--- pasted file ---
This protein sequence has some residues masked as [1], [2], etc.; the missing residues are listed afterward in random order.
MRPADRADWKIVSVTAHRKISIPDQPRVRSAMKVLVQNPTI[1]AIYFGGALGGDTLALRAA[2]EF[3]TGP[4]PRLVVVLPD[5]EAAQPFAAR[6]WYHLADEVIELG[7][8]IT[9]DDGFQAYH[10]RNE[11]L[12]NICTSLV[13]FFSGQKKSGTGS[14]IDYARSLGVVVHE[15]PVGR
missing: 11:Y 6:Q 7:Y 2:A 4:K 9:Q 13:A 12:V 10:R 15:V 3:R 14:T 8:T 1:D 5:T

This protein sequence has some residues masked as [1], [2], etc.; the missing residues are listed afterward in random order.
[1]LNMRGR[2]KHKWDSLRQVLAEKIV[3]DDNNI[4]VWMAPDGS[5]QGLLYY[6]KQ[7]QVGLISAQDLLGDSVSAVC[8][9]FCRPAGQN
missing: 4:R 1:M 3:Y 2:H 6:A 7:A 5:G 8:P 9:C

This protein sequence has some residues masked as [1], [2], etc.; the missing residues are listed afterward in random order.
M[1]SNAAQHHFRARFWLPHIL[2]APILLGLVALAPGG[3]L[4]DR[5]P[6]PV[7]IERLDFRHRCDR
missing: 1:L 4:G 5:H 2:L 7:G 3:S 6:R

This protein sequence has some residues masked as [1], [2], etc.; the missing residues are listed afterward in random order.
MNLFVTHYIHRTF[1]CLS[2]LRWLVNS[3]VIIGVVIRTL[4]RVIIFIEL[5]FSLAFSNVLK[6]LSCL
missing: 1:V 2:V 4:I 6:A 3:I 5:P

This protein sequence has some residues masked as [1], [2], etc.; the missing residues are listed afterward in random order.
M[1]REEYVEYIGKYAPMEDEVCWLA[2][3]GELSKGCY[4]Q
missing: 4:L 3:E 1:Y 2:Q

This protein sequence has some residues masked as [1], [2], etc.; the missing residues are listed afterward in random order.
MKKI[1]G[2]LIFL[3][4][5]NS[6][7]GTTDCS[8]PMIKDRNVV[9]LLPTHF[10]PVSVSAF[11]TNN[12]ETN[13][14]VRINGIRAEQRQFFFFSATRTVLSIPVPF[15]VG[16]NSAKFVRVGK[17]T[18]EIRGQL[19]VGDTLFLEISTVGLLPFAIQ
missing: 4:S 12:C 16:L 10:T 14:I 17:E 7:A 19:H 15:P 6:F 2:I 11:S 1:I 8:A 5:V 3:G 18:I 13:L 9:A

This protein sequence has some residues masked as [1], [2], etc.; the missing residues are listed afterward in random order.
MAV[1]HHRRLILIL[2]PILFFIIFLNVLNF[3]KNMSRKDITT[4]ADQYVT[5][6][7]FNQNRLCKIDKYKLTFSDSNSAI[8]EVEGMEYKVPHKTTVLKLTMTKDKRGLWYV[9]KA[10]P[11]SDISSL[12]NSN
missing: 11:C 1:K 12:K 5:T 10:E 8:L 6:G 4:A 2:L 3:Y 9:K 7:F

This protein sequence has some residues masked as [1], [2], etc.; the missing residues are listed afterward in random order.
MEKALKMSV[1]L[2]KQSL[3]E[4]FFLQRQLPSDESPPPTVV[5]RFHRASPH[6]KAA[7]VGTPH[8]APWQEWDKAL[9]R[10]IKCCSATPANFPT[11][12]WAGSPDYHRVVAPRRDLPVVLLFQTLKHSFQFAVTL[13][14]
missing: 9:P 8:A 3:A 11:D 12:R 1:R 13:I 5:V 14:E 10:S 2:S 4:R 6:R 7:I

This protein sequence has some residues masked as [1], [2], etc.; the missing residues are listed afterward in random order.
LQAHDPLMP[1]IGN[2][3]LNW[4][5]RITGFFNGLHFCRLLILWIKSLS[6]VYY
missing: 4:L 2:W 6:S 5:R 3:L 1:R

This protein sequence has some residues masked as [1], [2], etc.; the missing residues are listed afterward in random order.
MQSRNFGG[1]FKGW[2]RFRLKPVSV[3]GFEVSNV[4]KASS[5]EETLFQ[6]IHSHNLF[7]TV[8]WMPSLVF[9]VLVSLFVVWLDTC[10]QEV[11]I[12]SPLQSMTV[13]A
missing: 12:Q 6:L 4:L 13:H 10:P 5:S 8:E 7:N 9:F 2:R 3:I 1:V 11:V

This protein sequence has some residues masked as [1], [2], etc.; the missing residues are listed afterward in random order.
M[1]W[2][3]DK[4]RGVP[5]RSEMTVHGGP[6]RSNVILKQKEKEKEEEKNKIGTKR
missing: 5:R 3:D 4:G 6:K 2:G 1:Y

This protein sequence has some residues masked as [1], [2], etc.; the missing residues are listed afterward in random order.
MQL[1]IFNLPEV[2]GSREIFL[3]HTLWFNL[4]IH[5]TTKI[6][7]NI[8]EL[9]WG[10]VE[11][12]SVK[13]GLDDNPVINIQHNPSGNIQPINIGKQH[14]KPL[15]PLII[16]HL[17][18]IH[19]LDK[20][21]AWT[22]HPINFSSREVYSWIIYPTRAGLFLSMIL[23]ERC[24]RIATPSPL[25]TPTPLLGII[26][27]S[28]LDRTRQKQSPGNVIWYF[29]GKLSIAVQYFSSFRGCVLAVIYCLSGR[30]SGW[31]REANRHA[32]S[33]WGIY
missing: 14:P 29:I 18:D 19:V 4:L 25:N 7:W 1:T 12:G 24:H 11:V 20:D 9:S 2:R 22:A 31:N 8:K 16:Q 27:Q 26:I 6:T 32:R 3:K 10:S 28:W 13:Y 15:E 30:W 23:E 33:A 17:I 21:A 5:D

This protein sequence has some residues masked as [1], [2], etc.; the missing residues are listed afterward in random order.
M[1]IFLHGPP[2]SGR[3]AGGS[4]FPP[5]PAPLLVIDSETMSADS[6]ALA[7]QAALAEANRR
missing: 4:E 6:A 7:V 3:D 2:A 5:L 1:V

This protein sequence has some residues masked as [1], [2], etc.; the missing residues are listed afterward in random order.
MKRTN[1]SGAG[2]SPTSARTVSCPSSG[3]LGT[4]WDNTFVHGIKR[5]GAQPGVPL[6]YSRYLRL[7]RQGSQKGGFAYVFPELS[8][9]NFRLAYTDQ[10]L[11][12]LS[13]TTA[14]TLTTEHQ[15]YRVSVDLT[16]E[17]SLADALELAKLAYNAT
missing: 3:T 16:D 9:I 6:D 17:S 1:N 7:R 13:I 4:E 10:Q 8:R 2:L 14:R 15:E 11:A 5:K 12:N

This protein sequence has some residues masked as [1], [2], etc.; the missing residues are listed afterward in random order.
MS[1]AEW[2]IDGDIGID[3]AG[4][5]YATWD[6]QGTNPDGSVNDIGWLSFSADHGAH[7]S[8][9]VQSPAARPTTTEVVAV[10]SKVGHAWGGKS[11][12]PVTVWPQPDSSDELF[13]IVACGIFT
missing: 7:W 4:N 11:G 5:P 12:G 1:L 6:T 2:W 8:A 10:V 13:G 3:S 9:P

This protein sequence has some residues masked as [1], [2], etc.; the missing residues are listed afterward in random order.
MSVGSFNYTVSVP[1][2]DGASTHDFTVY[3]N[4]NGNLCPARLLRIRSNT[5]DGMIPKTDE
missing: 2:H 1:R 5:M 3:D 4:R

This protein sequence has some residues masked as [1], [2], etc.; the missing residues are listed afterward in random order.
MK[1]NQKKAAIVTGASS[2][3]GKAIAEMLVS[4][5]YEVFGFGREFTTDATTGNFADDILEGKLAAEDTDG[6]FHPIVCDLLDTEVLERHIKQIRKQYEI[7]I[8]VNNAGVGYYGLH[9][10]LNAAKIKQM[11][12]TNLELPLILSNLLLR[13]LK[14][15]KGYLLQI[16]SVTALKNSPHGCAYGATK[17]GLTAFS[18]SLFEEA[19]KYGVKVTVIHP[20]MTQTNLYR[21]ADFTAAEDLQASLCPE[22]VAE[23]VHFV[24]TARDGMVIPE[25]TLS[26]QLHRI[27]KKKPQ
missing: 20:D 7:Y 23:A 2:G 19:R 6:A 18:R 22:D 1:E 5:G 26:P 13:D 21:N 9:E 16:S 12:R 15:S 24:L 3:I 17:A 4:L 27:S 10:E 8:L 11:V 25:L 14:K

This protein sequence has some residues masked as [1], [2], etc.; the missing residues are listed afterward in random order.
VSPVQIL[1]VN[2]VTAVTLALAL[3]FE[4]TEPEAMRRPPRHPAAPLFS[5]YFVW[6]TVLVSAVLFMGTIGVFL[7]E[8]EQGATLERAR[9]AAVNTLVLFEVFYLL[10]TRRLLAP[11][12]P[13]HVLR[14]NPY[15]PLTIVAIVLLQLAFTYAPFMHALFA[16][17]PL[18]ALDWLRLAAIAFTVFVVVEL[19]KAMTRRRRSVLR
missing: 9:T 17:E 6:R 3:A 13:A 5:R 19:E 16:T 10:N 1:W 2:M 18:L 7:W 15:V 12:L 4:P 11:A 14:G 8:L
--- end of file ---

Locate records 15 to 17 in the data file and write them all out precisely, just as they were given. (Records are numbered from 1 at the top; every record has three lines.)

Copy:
This protein sequence has some residues masked as [1], [2], etc.; the missing residues are listed afterward in random order.
MS[1]AEW[2]IDGDIGID[3]AG[4][5]YATWD[6]QGTNPDGSVNDIGWLSFSADHGAH[7]S[8][9]VQSPAARPTTTEVVAV[10]SKVGHAWGGKS[11][12]PVTVWPQPDSSDELF[13]IVACGIFT
missing: 7:W 4:N 11:G 5:P 12:G 1:L 6:T 2:W 8:A 10:V 13:G 3:S 9:P

This protein sequence has some residues masked as [1], [2], etc.; the missing residues are listed afterward in random order.
MSVGSFNYTVSVP[1][2]DGASTHDFTVY[3]N[4]NGNLCPARLLRIRSNT[5]DGMIPKTDE
missing: 2:H 1:R 5:M 3:D 4:R

This protein sequence has some residues masked as [1], [2], etc.; the missing residues are listed afterward in random order.
MK[1]NQKKAAIVTGASS[2][3]GKAIAEMLVS[4][5]YEVFGFGREFTTDATTGNFADDILEGKLAAEDTDG[6]FHPIVCDLLDTEVLERHIKQIRKQYEI[7]I[8]VNNAGVGYYGLH[9][10]LNAAKIKQM[11][12]TNLELPLILSNLLLR[13]LK[14][15]KGYLLQI[16]SVTALKNSPHGCAYGATK[17]GLTAFS[18]SLFEEA[19]KYGVKVTVIHP[20]MTQTNLYR[21]ADFTAAEDLQASLCPE[22]VAE[23]VHFV[24]TARDGMVIPE[25]TLS[26]QLHRI[27]KKKPQ
missing: 20:D 7:Y 23:A 2:G 19:R 6:A 18:R 22:D 1:E 5:G 26:P 13:D 21:N 9:E 16:S 12:R 15:S 24:L 3:I 17:A 4:L 27:S 10:E 8:L 11:V 25:L 14:K